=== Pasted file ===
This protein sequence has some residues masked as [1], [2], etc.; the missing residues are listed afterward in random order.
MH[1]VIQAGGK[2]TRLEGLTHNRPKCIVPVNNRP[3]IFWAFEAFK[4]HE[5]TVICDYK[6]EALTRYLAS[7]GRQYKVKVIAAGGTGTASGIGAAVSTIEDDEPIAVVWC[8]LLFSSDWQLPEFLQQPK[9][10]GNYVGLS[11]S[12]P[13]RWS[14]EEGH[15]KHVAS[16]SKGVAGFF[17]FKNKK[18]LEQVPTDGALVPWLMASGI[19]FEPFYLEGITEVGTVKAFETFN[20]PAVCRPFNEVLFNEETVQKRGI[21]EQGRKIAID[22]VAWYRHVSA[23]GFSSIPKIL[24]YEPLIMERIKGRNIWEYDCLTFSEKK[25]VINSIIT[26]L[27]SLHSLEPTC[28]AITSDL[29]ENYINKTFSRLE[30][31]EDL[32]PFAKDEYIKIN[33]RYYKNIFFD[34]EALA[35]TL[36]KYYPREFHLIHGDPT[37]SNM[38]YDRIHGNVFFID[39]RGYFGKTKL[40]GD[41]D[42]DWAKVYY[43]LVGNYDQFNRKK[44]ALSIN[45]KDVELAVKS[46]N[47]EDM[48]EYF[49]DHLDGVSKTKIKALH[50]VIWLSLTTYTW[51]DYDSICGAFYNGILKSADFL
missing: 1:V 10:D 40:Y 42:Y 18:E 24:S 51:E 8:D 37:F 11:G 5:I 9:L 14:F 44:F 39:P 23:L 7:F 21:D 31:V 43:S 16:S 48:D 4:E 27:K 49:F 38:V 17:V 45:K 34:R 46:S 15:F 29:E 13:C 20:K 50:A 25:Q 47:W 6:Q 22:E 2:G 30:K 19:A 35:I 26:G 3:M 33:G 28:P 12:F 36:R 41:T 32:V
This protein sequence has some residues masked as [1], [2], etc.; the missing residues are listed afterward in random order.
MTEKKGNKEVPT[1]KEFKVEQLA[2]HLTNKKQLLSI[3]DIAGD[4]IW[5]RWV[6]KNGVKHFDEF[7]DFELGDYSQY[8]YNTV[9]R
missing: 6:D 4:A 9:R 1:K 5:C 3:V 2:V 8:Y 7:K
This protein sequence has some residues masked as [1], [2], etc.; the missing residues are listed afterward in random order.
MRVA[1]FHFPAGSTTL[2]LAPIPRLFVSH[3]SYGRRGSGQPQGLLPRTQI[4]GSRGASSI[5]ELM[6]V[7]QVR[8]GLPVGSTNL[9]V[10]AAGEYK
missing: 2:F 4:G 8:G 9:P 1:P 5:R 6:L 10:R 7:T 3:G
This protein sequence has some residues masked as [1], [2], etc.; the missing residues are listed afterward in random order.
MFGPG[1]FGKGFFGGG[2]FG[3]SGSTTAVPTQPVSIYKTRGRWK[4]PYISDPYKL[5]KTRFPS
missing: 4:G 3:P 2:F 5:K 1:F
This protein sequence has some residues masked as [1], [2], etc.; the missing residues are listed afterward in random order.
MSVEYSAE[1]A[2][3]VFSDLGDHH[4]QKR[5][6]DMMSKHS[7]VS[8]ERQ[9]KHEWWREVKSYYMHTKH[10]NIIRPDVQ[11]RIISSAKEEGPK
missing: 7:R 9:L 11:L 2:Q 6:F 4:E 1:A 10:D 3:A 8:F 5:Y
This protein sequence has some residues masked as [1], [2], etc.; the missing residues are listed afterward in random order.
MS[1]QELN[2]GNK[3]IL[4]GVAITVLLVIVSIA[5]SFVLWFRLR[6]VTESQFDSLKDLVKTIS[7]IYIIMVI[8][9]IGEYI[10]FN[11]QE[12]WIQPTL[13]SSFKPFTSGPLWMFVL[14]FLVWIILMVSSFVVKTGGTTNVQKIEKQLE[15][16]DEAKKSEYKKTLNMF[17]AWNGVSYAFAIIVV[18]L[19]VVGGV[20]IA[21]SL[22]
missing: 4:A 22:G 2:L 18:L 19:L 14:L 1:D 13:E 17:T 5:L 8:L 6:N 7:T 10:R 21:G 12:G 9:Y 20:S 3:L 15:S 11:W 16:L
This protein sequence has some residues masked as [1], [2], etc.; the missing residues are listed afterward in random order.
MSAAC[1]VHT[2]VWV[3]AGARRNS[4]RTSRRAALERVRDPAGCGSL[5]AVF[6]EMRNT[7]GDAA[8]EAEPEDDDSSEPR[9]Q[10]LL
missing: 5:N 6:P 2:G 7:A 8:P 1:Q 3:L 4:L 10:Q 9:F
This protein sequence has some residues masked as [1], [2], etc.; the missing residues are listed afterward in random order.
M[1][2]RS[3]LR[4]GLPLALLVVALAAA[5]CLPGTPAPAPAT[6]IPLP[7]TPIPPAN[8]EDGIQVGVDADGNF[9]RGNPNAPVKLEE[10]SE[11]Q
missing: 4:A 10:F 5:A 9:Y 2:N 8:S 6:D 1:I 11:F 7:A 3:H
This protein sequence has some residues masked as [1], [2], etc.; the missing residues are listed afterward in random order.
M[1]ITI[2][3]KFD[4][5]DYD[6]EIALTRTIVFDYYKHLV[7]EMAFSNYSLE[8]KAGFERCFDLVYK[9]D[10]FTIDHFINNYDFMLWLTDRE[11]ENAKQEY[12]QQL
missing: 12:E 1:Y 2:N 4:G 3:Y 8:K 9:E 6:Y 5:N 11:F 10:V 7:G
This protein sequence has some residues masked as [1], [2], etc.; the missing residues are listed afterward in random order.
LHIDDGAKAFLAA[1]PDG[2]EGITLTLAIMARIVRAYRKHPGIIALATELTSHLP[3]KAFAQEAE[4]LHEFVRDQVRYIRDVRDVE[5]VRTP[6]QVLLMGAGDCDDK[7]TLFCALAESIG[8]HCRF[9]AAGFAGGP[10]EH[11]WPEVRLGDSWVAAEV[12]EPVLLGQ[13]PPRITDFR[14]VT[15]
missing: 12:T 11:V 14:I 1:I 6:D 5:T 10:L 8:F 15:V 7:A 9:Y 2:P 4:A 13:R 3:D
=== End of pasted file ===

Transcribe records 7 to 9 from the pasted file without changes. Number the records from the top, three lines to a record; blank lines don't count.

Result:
This protein sequence has some residues masked as [1], [2], etc.; the missing residues are listed afterward in random order.
MSAAC[1]VHT[2]VWV[3]AGARRNS[4]RTSRRAALERVRDPAGCGSL[5]AVF[6]EMRNT[7]GDAA[8]EAEPEDDDSSEPR[9]Q[10]LL
missing: 5:N 6:P 2:G 7:A 8:P 1:Q 3:L 4:L 10:Q 9:F
This protein sequence has some residues masked as [1], [2], etc.; the missing residues are listed afterward in random order.
M[1][2]RS[3]LR[4]GLPLALLVVALAAA[5]CLPGTPAPAPAT[6]IPLP[7]TPIPPAN[8]EDGIQVGVDADGNF[9]RGNPNAPVKLEE[10]SE[11]Q
missing: 4:A 10:F 5:A 9:Y 2:N 8:S 6:D 1:I 11:F 7:A 3:H
This protein sequence has some residues masked as [1], [2], etc.; the missing residues are listed afterward in random order.
M[1]ITI[2][3]KFD[4][5]DYD[6]EIALTRTIVFDYYKHLV[7]EMAFSNYSLE[8]KAGFERCFDLVYK[9]D[10]FTIDHFINNYDFMLWLTDRE[11]ENAKQEY[12]QQL
missing: 12:E 1:Y 2:N 4:G 3:Y 8:K 9:E 6:Y 5:N 11:F 10:V 7:G